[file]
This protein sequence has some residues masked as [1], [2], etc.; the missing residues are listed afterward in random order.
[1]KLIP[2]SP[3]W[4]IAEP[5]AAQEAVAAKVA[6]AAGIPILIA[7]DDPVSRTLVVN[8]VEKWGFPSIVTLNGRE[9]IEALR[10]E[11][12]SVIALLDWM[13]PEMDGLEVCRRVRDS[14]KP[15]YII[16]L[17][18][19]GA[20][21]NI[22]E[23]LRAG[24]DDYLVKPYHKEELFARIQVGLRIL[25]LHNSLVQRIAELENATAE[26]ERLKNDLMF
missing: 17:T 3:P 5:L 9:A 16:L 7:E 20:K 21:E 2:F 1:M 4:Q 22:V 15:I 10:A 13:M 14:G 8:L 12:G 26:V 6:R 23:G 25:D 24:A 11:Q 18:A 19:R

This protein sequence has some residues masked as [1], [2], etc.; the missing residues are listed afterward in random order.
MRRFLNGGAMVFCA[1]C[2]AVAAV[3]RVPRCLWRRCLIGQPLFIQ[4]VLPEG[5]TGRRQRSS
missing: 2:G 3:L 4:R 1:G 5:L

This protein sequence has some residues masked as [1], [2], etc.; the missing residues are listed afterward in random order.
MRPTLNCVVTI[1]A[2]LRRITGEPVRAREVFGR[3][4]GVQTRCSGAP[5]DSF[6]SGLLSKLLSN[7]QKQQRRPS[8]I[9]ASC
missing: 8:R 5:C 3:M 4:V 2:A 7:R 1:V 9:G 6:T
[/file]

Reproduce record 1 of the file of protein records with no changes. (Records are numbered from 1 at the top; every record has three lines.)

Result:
This protein sequence has some residues masked as [1], [2], etc.; the missing residues are listed afterward in random order.
[1]KLIP[2]SP[3]W[4]IAEP[5]AAQEAVAAKVA[6]AAGIPILIA[7]DDPVSRTLVVN[8]VEKWGFPSIVTLNGRE[9]IEALR[10]E[11][12]SVIALLDWM[13]PEMDGLEVCRRVRDS[14]KP[15]YII[16]L[17][18][19]GA[20][21]NI[22]E[23]LRAG[24]DDYLVKPYHKEELFARIQVGLRIL[25]LHNSLVQRIAELENATAE[26]ERLKNDLMF
missing: 17:T 3:P 5:L 9:A 16:L 7:E 20:K 21:E 2:F 1:M 4:Q 22:V 15:I 10:A 13:M 14:G 8:L 12:G 26:V 6:R 23:G 25:D 24:A 11:Q 18:A 19:R